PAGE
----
Nico.   Thanks for your comments.   I know you tried my earlier white rye formula, and you really should try this one - it's better.   As for preferment, I usually keep a tub of starter in the refrigerator (around 300g) and when I bake I just take out what I need for the bake, replenish with water and flour (I generally use something like 95g KAAP, 5g rye, 62g water for the feeding).   Then leave on the counter for three hours, then pop back into the refrigerator until the next time I bake.   I bake fairly frequently  - say 2 or 3 times a week - so with this schedule the starter gets fed regularly and seems pretty happy.   However, I stopped baking for a week recently because of Passover and I was worried that my usual routine wouldn't work so I did things a little differently.   I pulled out 80 grams of my hungry tired neglected starter - fed it 100g KAAP and 60g water and left it on the counter for 8 hours, fed it again same amounts, left it out for 3 hours and then refrigerated for 2 days.   Then pulled out 320g for the bake and used it directly as I usually do, using very warm water to compensate for the very cold starter.   Re Khalid's earlier post, I was very careful with dough temperature as well for this bake - I actually took my bowl of dough and put it inside a spaghetti pot filled with warm water with the lid on while it fermented.   This worked like a charm.  -Varda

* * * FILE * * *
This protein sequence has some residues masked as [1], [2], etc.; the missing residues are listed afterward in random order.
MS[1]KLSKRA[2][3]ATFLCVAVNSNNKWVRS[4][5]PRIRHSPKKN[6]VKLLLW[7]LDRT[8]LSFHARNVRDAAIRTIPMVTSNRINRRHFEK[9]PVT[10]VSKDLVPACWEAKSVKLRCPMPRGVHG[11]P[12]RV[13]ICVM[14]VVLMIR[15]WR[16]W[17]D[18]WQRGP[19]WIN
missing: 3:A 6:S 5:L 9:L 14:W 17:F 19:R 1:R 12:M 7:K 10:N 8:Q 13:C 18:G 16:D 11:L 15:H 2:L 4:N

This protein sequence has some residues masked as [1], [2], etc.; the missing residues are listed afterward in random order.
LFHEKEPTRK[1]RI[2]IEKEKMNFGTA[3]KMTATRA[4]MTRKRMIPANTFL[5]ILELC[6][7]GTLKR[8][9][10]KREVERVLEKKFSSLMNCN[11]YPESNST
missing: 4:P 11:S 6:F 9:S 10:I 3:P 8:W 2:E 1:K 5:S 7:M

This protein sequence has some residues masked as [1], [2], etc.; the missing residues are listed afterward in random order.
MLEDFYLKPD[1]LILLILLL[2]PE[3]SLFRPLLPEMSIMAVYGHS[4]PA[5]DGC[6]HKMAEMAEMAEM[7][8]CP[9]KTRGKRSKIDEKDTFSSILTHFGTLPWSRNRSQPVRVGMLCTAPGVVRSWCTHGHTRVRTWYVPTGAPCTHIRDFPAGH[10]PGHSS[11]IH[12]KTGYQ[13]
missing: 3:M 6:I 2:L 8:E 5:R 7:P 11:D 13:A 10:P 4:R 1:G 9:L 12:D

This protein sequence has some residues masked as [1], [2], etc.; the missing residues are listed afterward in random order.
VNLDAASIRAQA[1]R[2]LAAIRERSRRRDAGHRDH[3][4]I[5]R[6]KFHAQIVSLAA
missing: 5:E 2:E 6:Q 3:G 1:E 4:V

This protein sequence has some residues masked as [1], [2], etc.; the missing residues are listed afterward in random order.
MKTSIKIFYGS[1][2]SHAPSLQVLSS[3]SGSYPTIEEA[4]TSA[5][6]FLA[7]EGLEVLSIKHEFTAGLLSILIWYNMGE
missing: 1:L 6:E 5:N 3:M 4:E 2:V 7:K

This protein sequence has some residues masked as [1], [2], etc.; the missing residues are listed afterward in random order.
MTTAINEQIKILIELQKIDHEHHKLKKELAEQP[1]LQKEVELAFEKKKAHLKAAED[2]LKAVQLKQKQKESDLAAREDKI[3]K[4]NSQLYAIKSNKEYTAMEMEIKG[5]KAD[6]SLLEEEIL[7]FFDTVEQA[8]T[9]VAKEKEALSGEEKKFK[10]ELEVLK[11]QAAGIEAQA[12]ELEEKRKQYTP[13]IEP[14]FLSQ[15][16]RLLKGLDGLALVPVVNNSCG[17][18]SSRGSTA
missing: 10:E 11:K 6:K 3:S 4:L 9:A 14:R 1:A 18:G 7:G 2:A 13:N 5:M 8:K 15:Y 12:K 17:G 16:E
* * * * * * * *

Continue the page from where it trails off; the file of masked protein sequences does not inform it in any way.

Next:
nicodvb's picture
nicodvb

Varda, this kind of retarded prefermentation is very intriguing. You can be sure I'll try it. Thanks for the explanation.

varda's picture
varda

how it goes.   I haven't seen anyone else using this approach, but I feel that it has really improved my bread baking.  The starter develops in the refrigerator and it is good to go after 2 days and until around 5 days but really not past that without being refreshed.   -Varda

Daisy_A's picture
Daisy_A

Oh wow Varda - that looks delicious! Crust is so gorgeously golden with such a well developed, glistening crumb. Great job!


Best wishes, Daisy_A

varda's picture
varda

Daisy for your kind remarks.  -Varda

Syd's picture
Syd

Nice result!  Lovely looking crumb, Varda.  For a rye loaf that is extremely open. 


Best,


Syd

varda's picture
varda

I think that it must be a factor of the large percentage of prefermented flour, but I'm really not sure.  This has the same texture of an all wheat sourdough but the taste is definitely affected by the addition of the rye although it's very subtle.  -Varda

breadsong's picture
breadsong

Varda, what an incredible loaf, in every way.